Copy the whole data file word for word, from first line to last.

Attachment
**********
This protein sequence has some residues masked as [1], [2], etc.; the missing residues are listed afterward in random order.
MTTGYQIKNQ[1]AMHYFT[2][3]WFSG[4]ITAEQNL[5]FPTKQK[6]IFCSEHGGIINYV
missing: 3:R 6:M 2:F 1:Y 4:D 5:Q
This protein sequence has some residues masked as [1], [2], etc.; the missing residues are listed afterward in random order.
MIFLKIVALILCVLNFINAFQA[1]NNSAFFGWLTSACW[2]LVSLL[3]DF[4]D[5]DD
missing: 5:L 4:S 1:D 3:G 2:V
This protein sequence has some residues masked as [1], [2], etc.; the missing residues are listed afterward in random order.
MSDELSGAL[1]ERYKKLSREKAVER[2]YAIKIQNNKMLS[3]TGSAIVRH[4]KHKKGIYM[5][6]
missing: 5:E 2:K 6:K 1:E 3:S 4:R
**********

This protein sequence has some residues masked as [1], [2], etc.; the missing residues are listed afterward in random order.
MTTGYQIKNQ[1]AMHYFT[2][3]WFSG[4]ITAEQNL[5]FPTKQK[6]IFCSEHGGIINYV
missing: 3:R 6:M 2:F 1:Y 4:D 5:Q
This protein sequence has some residues masked as [1], [2], etc.; the missing residues are listed afterward in random order.
MIFLKIVALILCVLNFINAFQA[1]NNSAFFGWLTSACW[2]LVSLL[3]DF[4]D[5]DD
missing: 5:L 4:S 1:D 3:G 2:V
This protein sequence has some residues masked as [1], [2], etc.; the missing residues are listed afterward in random order.
MSDELSGAL[1]ERYKKLSREKAVER[2]YAIKIQNNKMLS[3]TGSAIVRH[4]KHKKGIYM[5][6]
missing: 5:E 2:K 6:K 1:E 3:S 4:R